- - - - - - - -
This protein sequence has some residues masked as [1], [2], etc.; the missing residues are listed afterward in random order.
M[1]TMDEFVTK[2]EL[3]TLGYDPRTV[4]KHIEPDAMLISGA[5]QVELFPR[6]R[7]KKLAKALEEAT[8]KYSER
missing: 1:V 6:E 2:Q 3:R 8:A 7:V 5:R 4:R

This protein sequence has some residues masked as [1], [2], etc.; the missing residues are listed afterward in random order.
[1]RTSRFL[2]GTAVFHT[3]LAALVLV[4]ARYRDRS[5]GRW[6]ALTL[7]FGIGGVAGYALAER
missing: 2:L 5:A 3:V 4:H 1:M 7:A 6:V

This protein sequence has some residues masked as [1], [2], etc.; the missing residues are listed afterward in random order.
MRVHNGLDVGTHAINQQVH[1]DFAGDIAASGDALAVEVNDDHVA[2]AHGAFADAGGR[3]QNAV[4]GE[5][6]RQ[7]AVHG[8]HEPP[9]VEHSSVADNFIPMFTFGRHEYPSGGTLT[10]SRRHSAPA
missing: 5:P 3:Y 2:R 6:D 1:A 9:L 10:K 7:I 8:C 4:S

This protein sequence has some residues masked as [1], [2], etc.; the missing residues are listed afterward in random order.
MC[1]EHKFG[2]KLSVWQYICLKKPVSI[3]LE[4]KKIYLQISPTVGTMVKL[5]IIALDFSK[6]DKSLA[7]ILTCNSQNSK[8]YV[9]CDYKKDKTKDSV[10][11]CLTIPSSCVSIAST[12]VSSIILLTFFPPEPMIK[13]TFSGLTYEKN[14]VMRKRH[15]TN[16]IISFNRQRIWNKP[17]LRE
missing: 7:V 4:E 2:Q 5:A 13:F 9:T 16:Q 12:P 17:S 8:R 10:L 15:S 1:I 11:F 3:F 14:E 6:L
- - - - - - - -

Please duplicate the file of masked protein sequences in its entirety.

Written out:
This protein sequence has some residues masked as [1], [2], etc.; the missing residues are listed afterward in random order.
M[1]TMDEFVTK[2]EL[3]TLGYDPRTV[4]KHIEPDAMLISGA[5]QVELFPR[6]R[7]KKLAKALEEAT[8]KYSER
missing: 1:V 6:E 2:Q 3:R 8:A 7:V 5:R 4:R

This protein sequence has some residues masked as [1], [2], etc.; the missing residues are listed afterward in random order.
[1]RTSRFL[2]GTAVFHT[3]LAALVLV[4]ARYRDRS[5]GRW[6]ALTL[7]FGIGGVAGYALAER
missing: 2:L 5:A 3:V 4:H 1:M 7:A 6:V

This protein sequence has some residues masked as [1], [2], etc.; the missing residues are listed afterward in random order.
MRVHNGLDVGTHAINQQVH[1]DFAGDIAASGDALAVEVNDDHVA[2]AHGAFADAGGR[3]QNAV[4]GE[5][6]RQ[7]AVHG[8]HEPP[9]VEHSSVADNFIPMFTFGRHEYPSGGTLT[10]SRRHSAPA
missing: 5:P 3:Y 2:R 6:D 1:A 9:L 10:K 7:I 8:C 4:S

This protein sequence has some residues masked as [1], [2], etc.; the missing residues are listed afterward in random order.
MC[1]EHKFG[2]KLSVWQYICLKKPVSI[3]LE[4]KKIYLQISPTVGTMVKL[5]IIALDFSK[6]DKSLA[7]ILTCNSQNSK[8]YV[9]CDYKKDKTKDSV[10][11]CLTIPSSCVSIAST[12]VSSIILLTFFPPEPMIK[13]TFSGLTYEKN[14]VMRKRH[15]TN[16]IISFNRQRIWNKP[17]LRE
missing: 7:V 4:E 2:Q 5:A 13:F 9:T 16:Q 12:P 17:S 8:R 10:L 15:S 1:I 11:F 3:F 14:E 6:L